Opportunities that ruin your business.

Idea number 78Just before Christmas I spoke to the CEO of a business that manages a portfolio of beauty brands. “We’ve no shortage of ideas”, he told me, “we generate plenty ourselves, and we must get a couple of dozen sent in to us every week. There’s no way we can evaluate them all. What we need is a fast way of filtering through them so we can focus in on the ones we could really do something with.”

The quickest filter is “Strategic Fit”. If an idea doesn’t fit with who you are, what you want to do, and what you excel at, give it, sell it or license it to someone else. It could be the best idea in the world, but it isn’t for you. Strategic fit is how well an idea matches your organisation’s position, passion and expertise. But are you and your team clear on those things yourselves? Here’s some clarity:

Position: The market you’re in and the role you play in that market. There are four generic roles: “the easiest”, “the cheapest”, “best in class” and “the only”. Depending on which role you play, the filter questions are simple: will this idea make something that’s: easier, cheaper, better or unique? And if you don’t fit into any of those roles, you’ve got bigger things to worry about than filtering new ideas.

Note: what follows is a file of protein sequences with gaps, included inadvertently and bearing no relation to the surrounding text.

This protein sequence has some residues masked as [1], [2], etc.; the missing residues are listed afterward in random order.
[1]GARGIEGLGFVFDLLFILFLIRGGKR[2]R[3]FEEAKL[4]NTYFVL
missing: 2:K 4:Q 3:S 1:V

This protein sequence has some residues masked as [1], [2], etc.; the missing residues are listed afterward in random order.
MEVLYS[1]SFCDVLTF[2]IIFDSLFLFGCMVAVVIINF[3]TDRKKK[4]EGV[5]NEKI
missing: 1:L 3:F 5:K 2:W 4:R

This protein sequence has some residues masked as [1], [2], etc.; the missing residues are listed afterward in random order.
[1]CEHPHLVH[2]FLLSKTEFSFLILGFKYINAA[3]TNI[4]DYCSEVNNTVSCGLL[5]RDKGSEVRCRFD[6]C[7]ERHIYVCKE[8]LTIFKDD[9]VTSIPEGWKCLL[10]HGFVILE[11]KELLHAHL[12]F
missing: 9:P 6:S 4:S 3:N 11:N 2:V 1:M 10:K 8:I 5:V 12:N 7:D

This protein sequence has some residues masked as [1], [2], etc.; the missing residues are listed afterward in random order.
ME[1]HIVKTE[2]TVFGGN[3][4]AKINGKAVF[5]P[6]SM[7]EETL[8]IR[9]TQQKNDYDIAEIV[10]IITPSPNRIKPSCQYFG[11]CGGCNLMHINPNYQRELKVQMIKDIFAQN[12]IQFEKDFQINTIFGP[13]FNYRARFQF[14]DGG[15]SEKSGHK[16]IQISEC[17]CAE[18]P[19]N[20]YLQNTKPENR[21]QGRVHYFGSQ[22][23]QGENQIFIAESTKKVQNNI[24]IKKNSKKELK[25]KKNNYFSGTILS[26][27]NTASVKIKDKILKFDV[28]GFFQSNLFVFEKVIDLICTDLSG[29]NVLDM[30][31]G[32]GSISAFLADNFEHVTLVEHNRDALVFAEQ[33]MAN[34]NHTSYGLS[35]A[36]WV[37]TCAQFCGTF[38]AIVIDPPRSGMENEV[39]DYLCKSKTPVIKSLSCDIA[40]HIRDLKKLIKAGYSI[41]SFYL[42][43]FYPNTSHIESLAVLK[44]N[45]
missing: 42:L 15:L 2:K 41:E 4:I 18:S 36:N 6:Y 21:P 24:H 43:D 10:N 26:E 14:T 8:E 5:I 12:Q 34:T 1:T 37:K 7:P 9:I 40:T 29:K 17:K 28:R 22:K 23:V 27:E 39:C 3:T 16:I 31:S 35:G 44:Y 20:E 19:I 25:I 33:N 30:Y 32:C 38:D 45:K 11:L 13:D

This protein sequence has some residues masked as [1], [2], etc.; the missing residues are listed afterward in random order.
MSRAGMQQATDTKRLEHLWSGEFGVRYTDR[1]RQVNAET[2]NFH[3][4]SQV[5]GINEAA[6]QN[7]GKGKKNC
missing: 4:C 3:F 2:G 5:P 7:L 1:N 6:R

Passion: It’s not something we talk about much, being British. When was the last time you and your team spoke openly about which things the business does that they get most excited, most enthused, most passionate about? Seriously, you should. It’s important. That’s what should be driving you, motivating and inspiring you. And it’s pretty likely that’s what you’re going to be best at.

Expertise: Most successful businesses are experts in a small number of related skills or processes. Your expertise could be marketing and PR, behavioural change, bespoke design, short run manufacturing. Sometimes it’s hard to spot, but it’s invaluable to know. Opportunities that don’t play to your strengths will be big drains on your organisation.

BOTTOM LINE: Strategic fit is a tool, not a rule, and it’s also highly subjective. Tesco have stretched from traditional retail into retail banking, to retailing utilities and online films, possibly at some cost to their core business. They have broad criteria for what “fits”. The wider you set the filter, the more opportunities you’ll have, but the easier it will be to lose your focus and dilute and your brand.